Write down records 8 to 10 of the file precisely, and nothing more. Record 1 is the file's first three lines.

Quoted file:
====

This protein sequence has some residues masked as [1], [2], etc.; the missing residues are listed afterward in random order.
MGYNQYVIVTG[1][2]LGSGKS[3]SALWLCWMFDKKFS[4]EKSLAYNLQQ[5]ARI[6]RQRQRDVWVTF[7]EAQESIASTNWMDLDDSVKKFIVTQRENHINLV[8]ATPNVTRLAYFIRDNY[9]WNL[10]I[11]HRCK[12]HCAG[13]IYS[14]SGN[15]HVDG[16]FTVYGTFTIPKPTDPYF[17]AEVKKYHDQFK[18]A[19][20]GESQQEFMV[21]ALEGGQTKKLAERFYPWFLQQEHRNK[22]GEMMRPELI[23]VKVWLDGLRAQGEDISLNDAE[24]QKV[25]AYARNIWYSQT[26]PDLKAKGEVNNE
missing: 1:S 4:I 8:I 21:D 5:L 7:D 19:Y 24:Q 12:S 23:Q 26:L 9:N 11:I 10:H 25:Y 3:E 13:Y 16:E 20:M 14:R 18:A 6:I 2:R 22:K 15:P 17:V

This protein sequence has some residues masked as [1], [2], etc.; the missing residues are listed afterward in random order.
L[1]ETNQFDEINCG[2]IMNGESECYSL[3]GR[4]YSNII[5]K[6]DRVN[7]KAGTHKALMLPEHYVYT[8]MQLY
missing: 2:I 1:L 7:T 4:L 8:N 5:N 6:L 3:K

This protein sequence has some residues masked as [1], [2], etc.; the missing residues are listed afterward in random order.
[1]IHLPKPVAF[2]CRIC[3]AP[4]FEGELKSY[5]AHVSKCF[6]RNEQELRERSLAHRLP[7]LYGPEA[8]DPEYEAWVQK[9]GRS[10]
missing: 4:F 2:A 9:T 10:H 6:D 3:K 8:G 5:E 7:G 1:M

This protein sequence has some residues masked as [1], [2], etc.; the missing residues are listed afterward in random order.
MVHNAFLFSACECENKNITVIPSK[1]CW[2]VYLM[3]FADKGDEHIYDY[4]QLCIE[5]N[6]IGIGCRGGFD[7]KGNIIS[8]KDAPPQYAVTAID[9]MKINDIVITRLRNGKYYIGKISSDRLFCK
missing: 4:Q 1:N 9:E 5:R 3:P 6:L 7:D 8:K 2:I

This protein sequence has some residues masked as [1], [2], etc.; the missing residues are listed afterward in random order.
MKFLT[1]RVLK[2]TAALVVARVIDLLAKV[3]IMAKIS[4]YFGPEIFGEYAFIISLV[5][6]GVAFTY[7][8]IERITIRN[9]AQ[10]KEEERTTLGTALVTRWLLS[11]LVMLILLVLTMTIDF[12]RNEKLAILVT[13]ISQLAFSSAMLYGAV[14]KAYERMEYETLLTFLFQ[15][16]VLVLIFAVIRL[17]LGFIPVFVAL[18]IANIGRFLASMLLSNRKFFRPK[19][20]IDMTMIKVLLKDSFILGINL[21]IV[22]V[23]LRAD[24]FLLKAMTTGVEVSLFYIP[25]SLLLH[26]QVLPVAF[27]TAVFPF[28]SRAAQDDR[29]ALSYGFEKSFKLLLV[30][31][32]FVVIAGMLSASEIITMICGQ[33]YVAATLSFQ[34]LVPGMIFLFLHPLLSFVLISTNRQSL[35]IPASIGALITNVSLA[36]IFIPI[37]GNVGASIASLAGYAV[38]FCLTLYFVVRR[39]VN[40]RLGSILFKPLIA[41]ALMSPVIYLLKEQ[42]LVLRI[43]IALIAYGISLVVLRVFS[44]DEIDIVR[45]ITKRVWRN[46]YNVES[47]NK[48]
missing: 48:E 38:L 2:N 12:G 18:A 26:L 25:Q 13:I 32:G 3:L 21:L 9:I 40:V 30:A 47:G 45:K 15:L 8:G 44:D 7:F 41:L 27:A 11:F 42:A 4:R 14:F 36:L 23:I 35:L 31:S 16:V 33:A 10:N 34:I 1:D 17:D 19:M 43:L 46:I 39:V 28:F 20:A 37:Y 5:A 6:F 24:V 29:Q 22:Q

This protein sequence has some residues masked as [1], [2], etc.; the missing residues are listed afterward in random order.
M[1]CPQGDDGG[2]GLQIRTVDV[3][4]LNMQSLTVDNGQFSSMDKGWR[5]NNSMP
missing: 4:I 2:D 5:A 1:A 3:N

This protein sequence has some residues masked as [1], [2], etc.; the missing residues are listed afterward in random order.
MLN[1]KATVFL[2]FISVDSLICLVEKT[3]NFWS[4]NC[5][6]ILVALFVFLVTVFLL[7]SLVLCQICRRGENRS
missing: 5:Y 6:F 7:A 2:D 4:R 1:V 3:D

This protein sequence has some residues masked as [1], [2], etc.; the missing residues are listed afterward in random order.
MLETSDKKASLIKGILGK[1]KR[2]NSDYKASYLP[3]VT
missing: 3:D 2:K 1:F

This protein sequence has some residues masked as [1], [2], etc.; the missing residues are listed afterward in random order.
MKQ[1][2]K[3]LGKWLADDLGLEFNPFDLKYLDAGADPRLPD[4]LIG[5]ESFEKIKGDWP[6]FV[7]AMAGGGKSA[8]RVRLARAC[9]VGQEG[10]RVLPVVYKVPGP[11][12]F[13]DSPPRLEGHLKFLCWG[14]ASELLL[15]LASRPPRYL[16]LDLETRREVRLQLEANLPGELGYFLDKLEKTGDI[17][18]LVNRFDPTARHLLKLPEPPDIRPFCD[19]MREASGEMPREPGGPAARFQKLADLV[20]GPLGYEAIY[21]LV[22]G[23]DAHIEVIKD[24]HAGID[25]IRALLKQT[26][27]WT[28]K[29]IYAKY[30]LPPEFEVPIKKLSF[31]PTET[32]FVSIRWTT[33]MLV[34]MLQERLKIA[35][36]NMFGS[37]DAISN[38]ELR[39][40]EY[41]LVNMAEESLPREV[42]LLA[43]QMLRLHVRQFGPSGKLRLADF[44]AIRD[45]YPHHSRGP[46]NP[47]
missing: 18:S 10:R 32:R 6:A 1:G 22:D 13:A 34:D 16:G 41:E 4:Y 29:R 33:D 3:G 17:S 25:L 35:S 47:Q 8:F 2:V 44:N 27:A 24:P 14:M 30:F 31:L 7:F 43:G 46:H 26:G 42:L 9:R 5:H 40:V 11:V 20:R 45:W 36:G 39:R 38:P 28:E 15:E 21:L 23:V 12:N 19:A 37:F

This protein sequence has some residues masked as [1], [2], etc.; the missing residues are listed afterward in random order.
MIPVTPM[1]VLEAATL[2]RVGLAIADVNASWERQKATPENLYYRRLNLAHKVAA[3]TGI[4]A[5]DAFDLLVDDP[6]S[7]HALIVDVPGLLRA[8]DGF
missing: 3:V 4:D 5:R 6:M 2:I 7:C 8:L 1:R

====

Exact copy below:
This protein sequence has some residues masked as [1], [2], etc.; the missing residues are listed afterward in random order.
MLETSDKKASLIKGILGK[1]KR[2]NSDYKASYLP[3]VT
missing: 3:D 2:K 1:F

This protein sequence has some residues masked as [1], [2], etc.; the missing residues are listed afterward in random order.
MKQ[1][2]K[3]LGKWLADDLGLEFNPFDLKYLDAGADPRLPD[4]LIG[5]ESFEKIKGDWP[6]FV[7]AMAGGGKSA[8]RVRLARAC[9]VGQEG[10]RVLPVVYKVPGP[11][12]F[13]DSPPRLEGHLKFLCWG[14]ASELLL[15]LASRPPRYL[16]LDLETRREVRLQLEANLPGELGYFLDKLEKTGDI[17][18]LVNRFDPTARHLLKLPEPPDIRPFCD[19]MREASGEMPREPGGPAARFQKLADLV[20]GPLGYEAIY[21]LV[22]G[23]DAHIEVIKD[24]HAGID[25]IRALLKQT[26][27]WT[28]K[29]IYAKY[30]LPPEFEVPIKKLSF[31]PTET[32]FVSIRWTT[33]MLV[34]MLQERLKIA[35][36]NMFGS[37]DAISN[38]ELR[39][40]EY[41]LVNMAEESLPREV[42]LLA[43]QMLRLHVRQFGPSGKLRLADF[44]AIRD[45]YPHHSRGP[46]NP[47]
missing: 18:S 10:R 32:R 6:A 1:G 22:D 13:A 34:D 16:G 41:E 4:Y 29:R 33:D 3:G 17:S 25:L 35:S 47:Q 8:F 2:V 44:N 27:A 24:P 14:M 30:F 31:L 7:F 43:G 46:H 26:G 42:L 9:R 5:H 40:V 11:V 20:R 45:W 36:G 39:R 38:P 28:E 15:E 21:L 23:V 12:N 19:A 37:F

This protein sequence has some residues masked as [1], [2], etc.; the missing residues are listed afterward in random order.
MIPVTPM[1]VLEAATL[2]RVGLAIADVNASWERQKATPENLYYRRLNLAHKVAA[3]TGI[4]A[5]DAFDLLVDDP[6]S[7]HALIVDVPGLLRA[8]DGF
missing: 3:V 4:D 5:R 6:M 2:I 7:C 8:L 1:R